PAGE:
College football coaches normally don’t pay much attention to U.S. Supreme Court decisions. College football coaches normally don’t pay much attention to much of anything outside their coaching lanes. They’ve become notorious for their single-minded focus on the gridiron.
But coaches have been paying attention to the nation’s High Court this week because the Supremes have been paying attention to what Justice Neil Gorsuch calls the “complicated relationship” America’s colleges and universities have with “sports and money.”
Too much money in college sports, the Supremes essentially ruled Monday in a unanimous 9-0 decision, is going to too few. Those who administer and coach big-time college athletics are making millions while those who play those sports — and put their bodies at risk in the process — collect no paychecks.
The head football coach at Clemson, Dabo Swinney, now makes $8.3 million a year. He has eight years left on a ten-year pay deal worth $93 million. Four decades ago, back in 1981, Swinney’s Clemson coaching predecessor won a national championship making just $50,000. Today, in 40 of the 50 U.S. states, the highest-paid state employee just happens to be a college football or basketball coach. Nationwide, over 50 college head coaches are currently taking home over $3 million for one year’s labor.
The justification for this exceedingly top-heavy state of affairs? Lawyers for the NCAA, the governing body for college athletics, argue that sharing with students the billions in revenues college sports annually generate would somehow soil the noble ideal of collegiate amateur athletics. The NCAA president who safeguards this noble amateur ideal, observes Justice Gorsuch, currently makes nearly $4 million a year.
“The NCAA’s business model would be flatly illegal in almost any other industry in America,” adds Justice Brett Kavanaugh. “Hospitals cannot agree to cap nurses’ income in order to create a ‘purer’ form of helping the sick.”
Monday’s unanimous Supreme Court ruling in NCAA v. Alston doesn’t actually end our contemporary collegiate sports business-as-usual. But the decision does set the stage for future legal challenges that just might. Reformers have already begun throwing around ideas for alternate arrangements.
Last December, for instance, U.S. senator Cory Booker from New Jersey — a former college athlete himself — proposed a “College Athletes Bill of Rights” that would share the profits college football, basketball, and baseball generate equally among scholarship players. That approach would produce, Booker estimates, as much as $173,000 a year for players in big-time football competition.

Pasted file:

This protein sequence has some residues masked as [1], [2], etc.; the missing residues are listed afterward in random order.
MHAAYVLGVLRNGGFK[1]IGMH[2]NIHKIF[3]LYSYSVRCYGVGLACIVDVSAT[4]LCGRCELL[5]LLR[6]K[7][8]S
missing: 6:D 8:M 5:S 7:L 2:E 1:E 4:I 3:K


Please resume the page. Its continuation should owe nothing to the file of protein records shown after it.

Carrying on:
Buzz Bissinger, author of the book that birthed the widely acclaimed “Friday Night Lights” football film and TV series, last summer proposed tying annual player pay to coaches’ salaries. Bissinger’s plan would divide each team’s head coach paycheck by the team’s number of scholarship players. The average big-time college football team currently has a coach making $2.7 million and 85 such players. Each of those players would take in $31,765 annually under Bissinger’s approach.
Both these proposals would bring more equity into high-octane college sports. But the ongoing scandal of outsized pay within the nonprofit sector goes far beyond the college sports world. In the year before the pandemic hit, for instance, the CEO at the Memorial Sloan Kettering Cancer Center pulled down $5.8 million in compensation. Feed the Children’s top exec last year pocketed $1.87 million. The controversy over college sports compensation offers us up an opportunity to address this larger continuing scandal.
Let’s seize that opportunity. The basics would be a good place to start: As a society, we extend preferential treatment to nonprofit institutions. To help these institutions “do good,” we give them free passes at tax time. We subsidize, in effect, their operations. We do so gladly. But nonprofits that enrich their top execs are abusing our support — and adding to the inequality that does so much to make our society worse, not better.
Congress in 2017 took a stab at discouraging that enrichment, forcing nonprofits to pay a 21-percent excise tax on executive pay over $1 million. But the tax comes with loopholes — not applying to public colleges, for one — and also lets powerful execs continue to extract massive earnings.
A much better approach: Simply deny nonprofit status to any entities that pay their top executives over ten times what they pay their lowest-paid employees. Organizations that can afford to pay their top execs more in a month — or a week — than their lowest-paid employees can make in a year can afford to do without our tax free passes.
And that goes double for college football teams.